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CAPTAIN IVAN KORAVITCH Railway, which enabled her to smoked his little brown Rus- continue her Trans - Siberian sian cigarette reflectively. But Railway southward through his eyes were alert and shining, Manchuria. Oh yes, we wanted and every now and again he an outlet—what do you call twisted his moustache, and a it! We wished for expansion. little smile hovered over his Well, you also have wished face. He finished his cigar- for expansion, and have obette, helped himself to another tained it all over the world. from the box on the table in Yes front of him, and began to “Of course it meant that talk. Mention had been made many soldiers went to Manof the strong footing which churia. One cannot obtain Russia had succeeded in effect- expansion without soldiers. ing in Manchuria before she Other people-like the Chinese went to war with Japan, and who do not wish themselves those present expected the cap- to be expanded by foreignerstain to have something to say must be made to agree by solon the subject.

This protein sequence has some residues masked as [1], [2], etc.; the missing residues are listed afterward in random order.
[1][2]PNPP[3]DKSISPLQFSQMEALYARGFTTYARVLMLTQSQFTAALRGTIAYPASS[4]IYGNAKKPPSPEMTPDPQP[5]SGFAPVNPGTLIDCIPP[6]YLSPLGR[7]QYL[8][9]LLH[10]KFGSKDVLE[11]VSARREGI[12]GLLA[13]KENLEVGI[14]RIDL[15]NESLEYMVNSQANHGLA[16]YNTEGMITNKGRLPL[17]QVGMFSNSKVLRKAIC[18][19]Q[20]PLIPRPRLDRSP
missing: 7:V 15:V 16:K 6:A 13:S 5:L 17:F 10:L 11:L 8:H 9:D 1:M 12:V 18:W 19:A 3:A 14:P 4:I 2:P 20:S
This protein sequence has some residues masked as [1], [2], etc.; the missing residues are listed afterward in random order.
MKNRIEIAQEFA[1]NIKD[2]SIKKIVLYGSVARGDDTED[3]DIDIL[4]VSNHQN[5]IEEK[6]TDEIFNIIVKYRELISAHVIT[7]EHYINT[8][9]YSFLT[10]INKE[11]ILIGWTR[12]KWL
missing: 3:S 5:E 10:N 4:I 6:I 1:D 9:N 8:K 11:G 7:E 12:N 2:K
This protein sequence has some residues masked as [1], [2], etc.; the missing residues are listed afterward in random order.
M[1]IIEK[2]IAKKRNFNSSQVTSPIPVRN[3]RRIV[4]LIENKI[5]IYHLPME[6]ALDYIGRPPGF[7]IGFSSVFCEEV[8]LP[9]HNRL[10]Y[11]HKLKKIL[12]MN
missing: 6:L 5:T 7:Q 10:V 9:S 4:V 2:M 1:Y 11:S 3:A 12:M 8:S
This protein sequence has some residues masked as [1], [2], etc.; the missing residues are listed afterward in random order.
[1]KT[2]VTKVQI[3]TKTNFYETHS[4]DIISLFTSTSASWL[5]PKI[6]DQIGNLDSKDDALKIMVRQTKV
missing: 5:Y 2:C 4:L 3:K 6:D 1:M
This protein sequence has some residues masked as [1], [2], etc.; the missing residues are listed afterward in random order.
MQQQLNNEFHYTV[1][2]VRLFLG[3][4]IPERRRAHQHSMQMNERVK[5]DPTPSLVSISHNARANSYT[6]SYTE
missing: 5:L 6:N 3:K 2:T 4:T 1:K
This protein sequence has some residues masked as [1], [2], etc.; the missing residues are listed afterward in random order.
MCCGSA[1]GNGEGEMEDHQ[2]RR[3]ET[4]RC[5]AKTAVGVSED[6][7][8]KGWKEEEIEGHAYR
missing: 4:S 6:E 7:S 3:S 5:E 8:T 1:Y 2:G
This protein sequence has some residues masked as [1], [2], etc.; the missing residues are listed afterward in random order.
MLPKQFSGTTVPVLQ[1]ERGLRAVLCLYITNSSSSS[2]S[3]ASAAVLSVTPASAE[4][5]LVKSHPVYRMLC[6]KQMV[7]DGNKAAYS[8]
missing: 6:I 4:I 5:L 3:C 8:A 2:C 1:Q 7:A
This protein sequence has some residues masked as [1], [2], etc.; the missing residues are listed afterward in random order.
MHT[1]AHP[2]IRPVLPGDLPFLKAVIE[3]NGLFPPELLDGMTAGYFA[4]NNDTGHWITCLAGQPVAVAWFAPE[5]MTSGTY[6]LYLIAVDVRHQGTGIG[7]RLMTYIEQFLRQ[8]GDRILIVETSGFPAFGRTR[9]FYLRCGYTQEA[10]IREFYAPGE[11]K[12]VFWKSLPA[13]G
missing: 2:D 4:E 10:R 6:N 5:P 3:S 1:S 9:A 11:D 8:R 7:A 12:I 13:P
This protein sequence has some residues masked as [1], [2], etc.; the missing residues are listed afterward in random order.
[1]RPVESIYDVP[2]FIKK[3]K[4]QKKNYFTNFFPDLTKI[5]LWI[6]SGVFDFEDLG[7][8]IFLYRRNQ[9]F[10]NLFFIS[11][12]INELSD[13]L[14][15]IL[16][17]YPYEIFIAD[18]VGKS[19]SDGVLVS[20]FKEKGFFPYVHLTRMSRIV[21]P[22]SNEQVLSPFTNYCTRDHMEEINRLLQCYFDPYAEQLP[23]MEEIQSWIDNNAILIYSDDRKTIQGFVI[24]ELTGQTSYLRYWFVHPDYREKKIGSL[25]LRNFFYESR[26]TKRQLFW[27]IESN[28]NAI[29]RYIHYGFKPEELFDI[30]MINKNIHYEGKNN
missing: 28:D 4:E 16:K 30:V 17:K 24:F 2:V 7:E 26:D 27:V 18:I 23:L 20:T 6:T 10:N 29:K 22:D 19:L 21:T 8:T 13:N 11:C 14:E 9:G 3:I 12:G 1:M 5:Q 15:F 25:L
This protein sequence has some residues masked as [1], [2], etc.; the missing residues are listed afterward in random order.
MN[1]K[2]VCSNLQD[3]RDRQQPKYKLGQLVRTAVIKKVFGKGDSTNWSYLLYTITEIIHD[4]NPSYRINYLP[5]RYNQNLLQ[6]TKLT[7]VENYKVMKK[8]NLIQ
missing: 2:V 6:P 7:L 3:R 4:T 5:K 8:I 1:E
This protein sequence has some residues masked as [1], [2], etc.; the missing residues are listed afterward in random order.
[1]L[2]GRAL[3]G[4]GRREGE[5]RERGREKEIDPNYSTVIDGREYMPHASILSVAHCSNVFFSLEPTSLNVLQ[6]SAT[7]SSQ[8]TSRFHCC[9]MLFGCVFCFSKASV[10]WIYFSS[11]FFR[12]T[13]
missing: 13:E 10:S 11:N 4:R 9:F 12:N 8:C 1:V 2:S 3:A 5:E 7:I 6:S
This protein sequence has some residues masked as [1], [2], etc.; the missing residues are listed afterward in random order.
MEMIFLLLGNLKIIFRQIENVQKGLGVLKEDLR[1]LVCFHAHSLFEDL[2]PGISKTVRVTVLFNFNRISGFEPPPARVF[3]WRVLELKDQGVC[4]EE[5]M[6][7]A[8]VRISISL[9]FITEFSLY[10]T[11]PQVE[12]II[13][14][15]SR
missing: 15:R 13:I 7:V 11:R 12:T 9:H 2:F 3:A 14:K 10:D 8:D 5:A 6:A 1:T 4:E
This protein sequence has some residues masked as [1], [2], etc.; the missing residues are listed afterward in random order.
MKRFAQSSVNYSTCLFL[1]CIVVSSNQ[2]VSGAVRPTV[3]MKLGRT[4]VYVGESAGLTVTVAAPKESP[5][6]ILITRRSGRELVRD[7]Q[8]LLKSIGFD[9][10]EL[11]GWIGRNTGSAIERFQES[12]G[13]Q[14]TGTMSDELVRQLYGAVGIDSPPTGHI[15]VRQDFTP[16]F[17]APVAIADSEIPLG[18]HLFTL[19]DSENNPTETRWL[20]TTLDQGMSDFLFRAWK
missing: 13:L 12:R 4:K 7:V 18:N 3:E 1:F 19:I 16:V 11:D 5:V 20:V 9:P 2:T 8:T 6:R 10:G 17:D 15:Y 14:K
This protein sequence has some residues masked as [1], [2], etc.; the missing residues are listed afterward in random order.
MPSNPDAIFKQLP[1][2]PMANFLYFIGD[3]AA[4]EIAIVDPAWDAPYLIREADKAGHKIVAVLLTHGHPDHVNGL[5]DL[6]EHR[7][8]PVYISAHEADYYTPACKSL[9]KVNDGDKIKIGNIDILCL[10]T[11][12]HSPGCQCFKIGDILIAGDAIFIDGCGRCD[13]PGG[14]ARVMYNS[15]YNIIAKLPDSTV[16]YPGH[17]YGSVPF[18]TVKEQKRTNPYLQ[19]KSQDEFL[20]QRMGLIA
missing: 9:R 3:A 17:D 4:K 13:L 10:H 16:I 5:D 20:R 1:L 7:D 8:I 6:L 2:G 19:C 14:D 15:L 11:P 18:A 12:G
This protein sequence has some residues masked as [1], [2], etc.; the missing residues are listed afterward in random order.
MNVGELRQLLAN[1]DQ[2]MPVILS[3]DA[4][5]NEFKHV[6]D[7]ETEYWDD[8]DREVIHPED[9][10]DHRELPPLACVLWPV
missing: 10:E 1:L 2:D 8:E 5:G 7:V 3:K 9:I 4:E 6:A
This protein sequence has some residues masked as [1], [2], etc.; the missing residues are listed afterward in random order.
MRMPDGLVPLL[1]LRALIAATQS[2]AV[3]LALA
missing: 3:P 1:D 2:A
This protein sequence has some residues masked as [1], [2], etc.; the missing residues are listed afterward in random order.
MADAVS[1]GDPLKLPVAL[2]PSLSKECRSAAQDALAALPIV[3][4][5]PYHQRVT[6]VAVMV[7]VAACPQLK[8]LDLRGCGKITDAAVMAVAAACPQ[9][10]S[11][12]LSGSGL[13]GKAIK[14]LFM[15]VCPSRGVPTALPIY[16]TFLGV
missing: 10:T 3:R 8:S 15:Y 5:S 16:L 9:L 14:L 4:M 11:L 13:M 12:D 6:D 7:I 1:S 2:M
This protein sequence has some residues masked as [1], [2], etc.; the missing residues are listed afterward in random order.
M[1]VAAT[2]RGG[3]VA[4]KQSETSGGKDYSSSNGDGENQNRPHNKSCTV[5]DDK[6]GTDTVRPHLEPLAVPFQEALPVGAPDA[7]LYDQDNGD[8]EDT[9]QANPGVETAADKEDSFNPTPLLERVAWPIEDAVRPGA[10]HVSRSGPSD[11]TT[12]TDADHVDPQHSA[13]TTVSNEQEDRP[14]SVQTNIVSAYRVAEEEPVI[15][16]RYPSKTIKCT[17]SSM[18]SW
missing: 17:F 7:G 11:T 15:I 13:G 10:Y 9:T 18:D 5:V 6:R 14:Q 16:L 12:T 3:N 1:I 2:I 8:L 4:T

Yes, and it was very "Ah, my friends, I am only funnee. We did not always a soldier. I cannot talk much call them soldiers. We called about politics ; it is not my them railway-guards. It was, business. Yes! But I think for example, necessary when we were very clever.

It was

we promised to evacuate Manowing to the financial policy churia to increase there our of M. de Witte that Russia, railway-guards. So their numas a guarantor, enabled China bers were fixed at thirty thouto borrow money at 4 instead sand men, and they were reof 5 per cent. That led to the cruited from the regular troops. establishment of the Russo- It only meant putting green Chinese Bank; and when one shoulder - straps and collarbases one's policy on good patches on to a man's tunio, finance, success in other matters and there you had a railwayoften arrives. For hence it guard' instead of a soldier.' was that Russia obtained the Splendid ! concession of the East Chinese “For a time I was attached


to these railway-guards. The the most part quiet and peaceline connecting Port Arthur able, but also companies of with Harbin possessed depots dis banded Chinese soldiers, who for them about every fifteen had previously fought against miles, some of them very large. ds. Ah yes, many of them At Liao-yang, for example, we were rather bandits than solhad barracks to hold three diers